Tuesday, September 23, 2014

Updating the Diagnosis

When Lyn was first undergoing the process to diagnose what is happening to her, the physician listed the diagnosis as early on-set dementia.  Mom has been thinking about this diagnosis for some time and feels that it is too broad.  Dementia is the collection of symptoms resulting from a number of degenerative neurological conditions.  The list of dementia causing conditions includes Parkinson Disease, Vascular Dementia, Fronto-temporal Dementia, Dementia with Lewy Bodies and Alzheimer's.

Graphic courtesy of the Alzheimer's Organization Alz.org

Lyn's symptoms match Alzheimer's; not any of the others.  Even the last evaluation from a neurologist is in agreement.  As a result, Mom asked Lyn's physician to change the diagnosis from dementia to Alzheimer's.  Her physician thought about it for a few minutes and then agreed, making the change right then.

This really doesn't change anything about Lyn's care.  It just makes the diagnosis as specific and as accurate as possible so that the whole team can speak to the real situation at hand.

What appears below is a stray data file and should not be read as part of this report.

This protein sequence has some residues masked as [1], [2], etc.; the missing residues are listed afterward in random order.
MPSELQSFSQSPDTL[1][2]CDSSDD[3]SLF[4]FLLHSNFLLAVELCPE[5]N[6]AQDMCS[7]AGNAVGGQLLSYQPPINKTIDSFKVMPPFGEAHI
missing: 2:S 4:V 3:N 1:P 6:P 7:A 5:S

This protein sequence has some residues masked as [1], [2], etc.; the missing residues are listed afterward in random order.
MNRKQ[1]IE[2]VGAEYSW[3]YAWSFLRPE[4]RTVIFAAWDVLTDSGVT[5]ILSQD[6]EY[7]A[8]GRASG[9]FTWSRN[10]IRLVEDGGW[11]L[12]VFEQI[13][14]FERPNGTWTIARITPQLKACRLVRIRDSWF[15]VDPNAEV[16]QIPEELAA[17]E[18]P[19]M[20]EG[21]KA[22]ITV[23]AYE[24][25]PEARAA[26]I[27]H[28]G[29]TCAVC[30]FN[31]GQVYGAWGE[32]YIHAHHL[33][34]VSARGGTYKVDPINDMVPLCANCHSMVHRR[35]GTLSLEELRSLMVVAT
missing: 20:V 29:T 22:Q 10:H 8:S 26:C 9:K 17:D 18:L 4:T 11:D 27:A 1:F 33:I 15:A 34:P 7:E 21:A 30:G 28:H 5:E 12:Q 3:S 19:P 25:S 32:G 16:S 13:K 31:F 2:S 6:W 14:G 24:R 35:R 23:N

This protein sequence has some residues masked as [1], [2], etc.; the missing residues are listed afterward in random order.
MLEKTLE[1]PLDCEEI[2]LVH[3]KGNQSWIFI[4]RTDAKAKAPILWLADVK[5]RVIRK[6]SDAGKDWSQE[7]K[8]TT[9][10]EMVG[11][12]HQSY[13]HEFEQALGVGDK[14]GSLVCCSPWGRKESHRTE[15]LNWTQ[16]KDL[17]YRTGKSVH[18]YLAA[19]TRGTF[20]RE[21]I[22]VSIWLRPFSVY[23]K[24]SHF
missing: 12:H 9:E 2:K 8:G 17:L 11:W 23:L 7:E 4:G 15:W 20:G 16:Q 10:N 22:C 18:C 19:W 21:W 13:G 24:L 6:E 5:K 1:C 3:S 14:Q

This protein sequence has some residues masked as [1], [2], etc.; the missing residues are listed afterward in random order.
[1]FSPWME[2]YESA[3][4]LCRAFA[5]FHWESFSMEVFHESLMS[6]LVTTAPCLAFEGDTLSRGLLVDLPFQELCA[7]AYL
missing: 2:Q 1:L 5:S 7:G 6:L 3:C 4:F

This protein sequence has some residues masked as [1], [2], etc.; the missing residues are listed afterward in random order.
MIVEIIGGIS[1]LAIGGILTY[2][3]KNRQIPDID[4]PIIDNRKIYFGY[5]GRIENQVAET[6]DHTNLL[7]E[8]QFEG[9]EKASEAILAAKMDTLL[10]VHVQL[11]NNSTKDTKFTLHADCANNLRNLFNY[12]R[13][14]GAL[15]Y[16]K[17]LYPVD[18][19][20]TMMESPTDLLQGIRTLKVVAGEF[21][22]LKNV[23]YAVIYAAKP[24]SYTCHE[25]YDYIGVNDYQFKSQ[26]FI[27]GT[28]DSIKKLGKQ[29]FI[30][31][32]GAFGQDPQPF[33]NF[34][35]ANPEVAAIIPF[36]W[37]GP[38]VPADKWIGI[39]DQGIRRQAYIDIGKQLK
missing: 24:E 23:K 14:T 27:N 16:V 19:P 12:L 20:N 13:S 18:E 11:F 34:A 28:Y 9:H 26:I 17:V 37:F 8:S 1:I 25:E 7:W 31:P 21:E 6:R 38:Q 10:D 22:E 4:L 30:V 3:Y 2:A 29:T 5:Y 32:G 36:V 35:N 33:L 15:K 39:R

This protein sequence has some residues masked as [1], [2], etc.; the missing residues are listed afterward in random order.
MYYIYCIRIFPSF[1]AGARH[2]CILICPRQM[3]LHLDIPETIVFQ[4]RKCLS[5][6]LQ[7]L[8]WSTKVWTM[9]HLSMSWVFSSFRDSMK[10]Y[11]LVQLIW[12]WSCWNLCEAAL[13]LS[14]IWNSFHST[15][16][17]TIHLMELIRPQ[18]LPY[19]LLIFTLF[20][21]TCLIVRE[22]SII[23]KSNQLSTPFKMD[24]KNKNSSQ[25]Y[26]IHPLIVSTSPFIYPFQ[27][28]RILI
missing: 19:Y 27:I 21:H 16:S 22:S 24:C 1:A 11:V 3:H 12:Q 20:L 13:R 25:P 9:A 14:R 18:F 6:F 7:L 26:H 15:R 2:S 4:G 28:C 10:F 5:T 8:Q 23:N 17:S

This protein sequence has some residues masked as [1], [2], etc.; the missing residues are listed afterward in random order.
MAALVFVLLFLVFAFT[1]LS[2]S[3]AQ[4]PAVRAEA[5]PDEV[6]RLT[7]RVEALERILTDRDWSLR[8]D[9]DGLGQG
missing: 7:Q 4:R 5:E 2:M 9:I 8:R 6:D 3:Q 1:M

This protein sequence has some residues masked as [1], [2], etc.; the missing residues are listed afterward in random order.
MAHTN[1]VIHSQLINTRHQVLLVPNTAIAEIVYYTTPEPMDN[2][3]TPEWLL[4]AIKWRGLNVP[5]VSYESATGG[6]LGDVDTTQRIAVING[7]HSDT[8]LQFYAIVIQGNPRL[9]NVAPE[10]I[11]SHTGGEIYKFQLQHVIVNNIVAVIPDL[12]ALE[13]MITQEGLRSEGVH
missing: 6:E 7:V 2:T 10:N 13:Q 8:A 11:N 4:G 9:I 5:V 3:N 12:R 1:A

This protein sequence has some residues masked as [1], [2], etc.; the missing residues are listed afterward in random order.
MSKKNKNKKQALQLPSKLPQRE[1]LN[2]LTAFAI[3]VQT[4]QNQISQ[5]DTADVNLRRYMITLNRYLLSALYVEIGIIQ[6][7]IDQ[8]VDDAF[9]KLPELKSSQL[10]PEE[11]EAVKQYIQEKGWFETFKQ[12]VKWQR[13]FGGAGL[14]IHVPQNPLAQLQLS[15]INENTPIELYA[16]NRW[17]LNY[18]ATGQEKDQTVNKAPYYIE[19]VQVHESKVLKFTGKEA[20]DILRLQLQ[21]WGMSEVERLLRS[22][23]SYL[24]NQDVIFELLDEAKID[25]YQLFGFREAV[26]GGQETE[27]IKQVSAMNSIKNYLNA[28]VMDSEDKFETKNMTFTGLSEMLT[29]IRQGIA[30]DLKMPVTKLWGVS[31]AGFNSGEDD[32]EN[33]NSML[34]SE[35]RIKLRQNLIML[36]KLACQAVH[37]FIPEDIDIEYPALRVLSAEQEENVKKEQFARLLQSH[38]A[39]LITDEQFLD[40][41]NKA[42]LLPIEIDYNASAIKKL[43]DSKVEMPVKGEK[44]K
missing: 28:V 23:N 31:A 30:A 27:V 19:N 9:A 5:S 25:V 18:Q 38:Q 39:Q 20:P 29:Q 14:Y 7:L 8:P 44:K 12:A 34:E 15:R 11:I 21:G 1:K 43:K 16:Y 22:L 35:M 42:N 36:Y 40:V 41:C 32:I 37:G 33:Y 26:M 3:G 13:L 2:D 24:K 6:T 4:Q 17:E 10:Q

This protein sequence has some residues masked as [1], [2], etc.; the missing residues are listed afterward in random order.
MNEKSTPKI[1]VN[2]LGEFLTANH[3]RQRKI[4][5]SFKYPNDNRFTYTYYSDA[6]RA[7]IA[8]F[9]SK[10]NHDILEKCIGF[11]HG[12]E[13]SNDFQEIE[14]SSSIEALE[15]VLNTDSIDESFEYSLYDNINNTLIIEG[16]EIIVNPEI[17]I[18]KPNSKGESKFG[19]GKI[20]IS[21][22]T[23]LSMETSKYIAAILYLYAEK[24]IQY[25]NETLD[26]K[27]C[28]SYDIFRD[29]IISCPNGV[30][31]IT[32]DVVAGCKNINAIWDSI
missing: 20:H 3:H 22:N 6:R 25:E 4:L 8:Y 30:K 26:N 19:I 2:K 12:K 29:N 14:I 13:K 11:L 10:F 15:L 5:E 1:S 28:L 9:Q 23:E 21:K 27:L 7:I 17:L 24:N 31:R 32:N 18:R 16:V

2 comments:

  1. We ran into this tendency toward a "blanket diagnosis" upon my dad's passing...His family physician listed his cause of death as "Alzheimer's" when he was clearly suffering from vascular dementia and not Alzheimers. I found this distressing, because it keeps researchers from accurately studying the disease. We considered asking him to change it, but decided that Mom was going through enough distress as it was. We didn't want to add to it. I'm not sure that was the right decision...

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  2. Thank you for the comment, Sharon. I fully agree with you on the importance of the diagnosis being correct and the impact on researchers and their ability to identify who really dies of which dementia root cause. I can also understand the desire to not distress your Mother by pushing for the diagnosis to change.

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